A quick synopsis of what has been keeping me busy in May:
- Being Tim’s assistant: costumes for a new (Swedish language) version of Hedwig and the Angry Inch, and three kits each consisting two mascot costumes for a holiday company
- Packing ‘Play’ for delivery/collection
- Looking for a studio
- Nature Morte opening Uddevalla/Gothenburg
- A studio visit: my first conducted entirely in Swedish
- An artist friend from London visiting for ten days: much talking, walking, visiting galleries & museums, drinking tea and eating cake!
When put like that it does not seem so much however I found myself constantly busy and with no time for making any reflections or thoughts sufficiently comprehensible for a post. A period of doing rather than thinking – that is not to say that I was not thinking while I was doing, the activities listed above required a fair bit of thinking in one way or another, it is more that the thinking was actioned rather than transcribed!
In my diary there are key words or concepts for possible blog posts:
- ‘utforskning/forskning’ – ‘exploration/research’
- ‘driva’ (SE) v’s maintenance
In preparation for the studio visit I laid some heavy books on large photographic prints that had been rolled up for a few years. Perhaps it was not the best way to flatten them … however the title of one book in particular caught my eye: Arctica; Utforskning av Polerna, which translates as Arctica; Exploration of the Poles. What struck me in the swedish title was the similarity of the word ‘utforskning’ (exploration) to ‘forskning’ (research). If I was a cartoon character that was the moment when the light bulb would have flashed above my head! What I am fascinated by is ‘utforskning’ (exploration) rather than ‘forskning’ (research)! What I long to be doing is ‘konstnärlig utforskning‘ (artistic exploration) rather than ‘konstnärlig forskning’ (artistic research). In my mind exploration is active, dynamic, adventurous, physical, open ended, romantic, demanding, passionate, it is about unchartered waters, it is about gut-feelings, it is swashbuckling! How much more attractive it sounds to ‘explore the oceans’ than to ‘research the oceans’! It might just be semantics but it is hard to describe the sudden rush of enthusiasm that I felt when I fell upon that word!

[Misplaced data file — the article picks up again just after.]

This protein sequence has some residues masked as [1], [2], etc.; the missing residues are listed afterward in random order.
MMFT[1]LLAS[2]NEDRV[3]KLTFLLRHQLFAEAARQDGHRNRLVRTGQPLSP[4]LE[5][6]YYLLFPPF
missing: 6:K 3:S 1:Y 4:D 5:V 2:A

Interestingly if I take ‘utforskning’ to be a compound of ‘ut’ and ‘forskning’ then things become even more exciting. As I have already said ‘forskning’ translates as ‘research’, ‘ut’ though translates as both ‘out’ and ‘all over’. Which suggests to me not only a breadth and depth of activity but also a generous all encompassingness. I want to go back to the art schools and propose programmes of artistic exploration in place of artistic research. Having struggled with it myself I can imagine that other artists will also find the idea of “communicating their explorations” much more fun than “communicating their research” – suddenly many of those methodologies and concepts from the sciences seem clearly inappropriate and irrelevant rather than aspirational.